The Hardest Push-up EVER?

I love push-ups.  All kinds.  Most of clients can attest to the fact that I come up with some of the craziest (and difficult!) variations of push-ups that they’ve ever seen.  But every once in a while, I like to take the simple, basic push-up and, without changing the form at all, make it one of the hardest push-ups ever.  How do I do it?  Glad you asked!

 

How to do the Hardest Push-up Ever

1. Assume the position.

jon pushup

2. Slowly (and I do mean slowly), lower yourself to the halfway point.  It should take you a full 15 seconds to lower down to just halfway.  Make sure you count!

3. Hold isometrically for a full 30 seconds at the halfway point.  Don’t cheat.  I’ll be watching! 🙂

4. Take another 15 seconds to slowly lower the rest of the way down until you are hovering just above the ground.  The only points of contact are your hands and balls of feet.

5. Hold isometrically for another 30 seconds at the bottom position.

6. Begin to raise yourself back up at an excruciatingly slow rate.  30 seconds from bottom back to the top position.

What is the secret to surviving this masochistic push-up?  Your breathing!

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Jon

Jon Haas is a certified Underground Strength Coach -Level 2, an ACE and FMS certified Personal Trainer, and has been involved in the martial arts for over 30 years. He has been training in the Budo Taijutsu warrior arts of the Bujinkan for more than 25 years and is currently ranked as a Kudan (9th degree black belt) under Jack Hoban Shidoshi. He is the founder of Warrior Fitness Training Systems and author of the book, Warrior Fitness: Conditioning for Martial Arts, as well as numerous other online training programs.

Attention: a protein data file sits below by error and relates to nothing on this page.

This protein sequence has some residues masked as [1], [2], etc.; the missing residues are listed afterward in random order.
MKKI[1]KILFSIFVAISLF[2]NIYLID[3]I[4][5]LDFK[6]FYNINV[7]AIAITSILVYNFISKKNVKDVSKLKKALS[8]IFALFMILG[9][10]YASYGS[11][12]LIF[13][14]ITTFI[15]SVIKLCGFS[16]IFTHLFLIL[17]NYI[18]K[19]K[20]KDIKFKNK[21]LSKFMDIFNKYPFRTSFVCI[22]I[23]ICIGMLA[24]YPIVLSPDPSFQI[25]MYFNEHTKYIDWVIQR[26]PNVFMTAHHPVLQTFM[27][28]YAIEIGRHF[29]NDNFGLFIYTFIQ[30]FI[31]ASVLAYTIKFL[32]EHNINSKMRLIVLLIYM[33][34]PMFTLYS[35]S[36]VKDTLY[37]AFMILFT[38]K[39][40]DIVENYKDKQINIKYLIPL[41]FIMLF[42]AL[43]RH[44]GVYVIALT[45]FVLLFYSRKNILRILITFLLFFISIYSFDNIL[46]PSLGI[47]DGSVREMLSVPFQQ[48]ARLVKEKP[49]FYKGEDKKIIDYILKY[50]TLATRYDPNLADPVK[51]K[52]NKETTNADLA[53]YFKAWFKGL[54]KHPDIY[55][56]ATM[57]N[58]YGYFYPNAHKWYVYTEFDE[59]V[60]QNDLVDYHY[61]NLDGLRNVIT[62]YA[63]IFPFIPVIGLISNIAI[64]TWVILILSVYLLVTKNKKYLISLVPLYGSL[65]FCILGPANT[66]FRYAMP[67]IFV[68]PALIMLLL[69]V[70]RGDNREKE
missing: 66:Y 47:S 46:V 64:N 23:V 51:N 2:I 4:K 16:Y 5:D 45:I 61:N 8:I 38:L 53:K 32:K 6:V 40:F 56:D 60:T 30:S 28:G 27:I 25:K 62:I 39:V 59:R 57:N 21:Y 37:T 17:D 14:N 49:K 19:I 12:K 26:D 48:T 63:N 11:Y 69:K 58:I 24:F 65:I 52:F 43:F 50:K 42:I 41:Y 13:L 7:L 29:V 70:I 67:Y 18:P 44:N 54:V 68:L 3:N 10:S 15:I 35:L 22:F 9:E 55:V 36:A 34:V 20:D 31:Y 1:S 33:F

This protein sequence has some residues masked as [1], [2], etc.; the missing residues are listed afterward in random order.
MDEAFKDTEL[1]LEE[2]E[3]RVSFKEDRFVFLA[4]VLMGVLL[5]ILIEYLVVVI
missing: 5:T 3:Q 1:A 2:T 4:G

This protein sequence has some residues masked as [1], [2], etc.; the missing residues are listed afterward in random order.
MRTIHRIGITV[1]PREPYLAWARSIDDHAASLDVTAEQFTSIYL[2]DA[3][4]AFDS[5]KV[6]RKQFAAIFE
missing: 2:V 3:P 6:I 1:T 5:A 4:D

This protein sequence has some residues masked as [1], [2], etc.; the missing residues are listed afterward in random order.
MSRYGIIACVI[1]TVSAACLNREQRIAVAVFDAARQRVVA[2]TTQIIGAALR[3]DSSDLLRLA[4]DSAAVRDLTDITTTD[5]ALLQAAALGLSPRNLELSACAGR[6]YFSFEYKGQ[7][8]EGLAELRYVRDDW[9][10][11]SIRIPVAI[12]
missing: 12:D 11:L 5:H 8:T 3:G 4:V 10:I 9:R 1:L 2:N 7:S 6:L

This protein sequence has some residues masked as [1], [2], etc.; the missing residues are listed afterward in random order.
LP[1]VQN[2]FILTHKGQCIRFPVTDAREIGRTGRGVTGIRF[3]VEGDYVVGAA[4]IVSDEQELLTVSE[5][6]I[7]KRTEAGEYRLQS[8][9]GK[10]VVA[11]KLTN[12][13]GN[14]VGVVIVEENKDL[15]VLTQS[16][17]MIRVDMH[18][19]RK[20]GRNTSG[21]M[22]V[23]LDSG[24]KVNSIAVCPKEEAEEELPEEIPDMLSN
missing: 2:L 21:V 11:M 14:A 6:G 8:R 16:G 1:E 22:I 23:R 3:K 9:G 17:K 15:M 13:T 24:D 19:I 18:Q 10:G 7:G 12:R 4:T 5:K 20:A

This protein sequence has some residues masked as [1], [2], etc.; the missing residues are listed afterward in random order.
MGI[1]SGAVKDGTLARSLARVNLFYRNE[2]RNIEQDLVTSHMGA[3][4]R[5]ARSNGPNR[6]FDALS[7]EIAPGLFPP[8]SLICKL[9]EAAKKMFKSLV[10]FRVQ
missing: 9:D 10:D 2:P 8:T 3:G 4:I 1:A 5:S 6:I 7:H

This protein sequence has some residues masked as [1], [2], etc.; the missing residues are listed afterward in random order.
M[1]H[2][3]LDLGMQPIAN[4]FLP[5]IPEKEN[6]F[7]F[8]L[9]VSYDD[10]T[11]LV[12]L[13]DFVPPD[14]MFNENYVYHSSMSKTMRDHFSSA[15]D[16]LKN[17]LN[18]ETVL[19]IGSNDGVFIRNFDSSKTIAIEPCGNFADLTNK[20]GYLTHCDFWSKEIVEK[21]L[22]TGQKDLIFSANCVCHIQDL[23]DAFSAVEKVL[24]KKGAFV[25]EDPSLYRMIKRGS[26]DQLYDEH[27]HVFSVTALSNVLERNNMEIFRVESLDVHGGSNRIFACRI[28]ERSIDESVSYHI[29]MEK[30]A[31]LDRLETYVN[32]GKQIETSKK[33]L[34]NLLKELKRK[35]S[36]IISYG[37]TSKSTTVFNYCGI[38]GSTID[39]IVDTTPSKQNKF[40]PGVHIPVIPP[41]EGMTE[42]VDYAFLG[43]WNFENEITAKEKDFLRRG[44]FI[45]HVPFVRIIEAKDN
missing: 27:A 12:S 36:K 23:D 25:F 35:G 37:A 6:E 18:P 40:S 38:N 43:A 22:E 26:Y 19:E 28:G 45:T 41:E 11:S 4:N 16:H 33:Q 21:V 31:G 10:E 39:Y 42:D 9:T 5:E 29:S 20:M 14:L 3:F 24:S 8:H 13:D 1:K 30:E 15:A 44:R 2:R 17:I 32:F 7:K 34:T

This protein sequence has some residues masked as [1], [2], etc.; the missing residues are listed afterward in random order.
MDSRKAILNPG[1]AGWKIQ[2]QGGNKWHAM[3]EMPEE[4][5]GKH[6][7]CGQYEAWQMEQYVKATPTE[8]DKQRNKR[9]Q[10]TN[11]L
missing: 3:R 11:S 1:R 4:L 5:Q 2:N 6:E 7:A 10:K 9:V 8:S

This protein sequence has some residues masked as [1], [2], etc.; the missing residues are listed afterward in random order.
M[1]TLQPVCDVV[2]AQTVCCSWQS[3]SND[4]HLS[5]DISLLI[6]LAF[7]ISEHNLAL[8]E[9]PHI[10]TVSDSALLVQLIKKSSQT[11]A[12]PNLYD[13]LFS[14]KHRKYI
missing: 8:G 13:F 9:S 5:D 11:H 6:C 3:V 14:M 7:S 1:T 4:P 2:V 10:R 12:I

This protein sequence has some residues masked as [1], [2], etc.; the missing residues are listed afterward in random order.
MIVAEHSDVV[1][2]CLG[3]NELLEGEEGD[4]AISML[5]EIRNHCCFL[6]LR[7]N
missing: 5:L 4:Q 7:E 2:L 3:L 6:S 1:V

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About The Author

Jon

Jon Haas is a certified Underground Strength Coach -Level 2, an ACE and FMS certified Personal Trainer, and has been involved in the martial arts for over 30 years. He has been training in the Budo Taijutsu warrior arts of the Bujinkan for more than 25 years and is currently ranked as a Kudan (9th degree black belt) under Jack Hoban Shidoshi. He is the founder of Warrior Fitness Training Systems and author of the book, Warrior Fitness: Conditioning for Martial Arts, as well as numerous other online training programs.

2 Comments

  • David Orman

    March 7, 2014

    Very similar to what we constantly do in Systema (CFLSystema.wordpress.com). The notion is to focus on tendons and ligaments, instead of muscles. Muscle growth creates tension. Tendons create strength.

  • Jon

    March 11, 2014

    Hi David,

    I spent a couple years training in Systema (both ROSS and Ryabko/Vasiliev lineages). Great stuff! 🙂

    Jon

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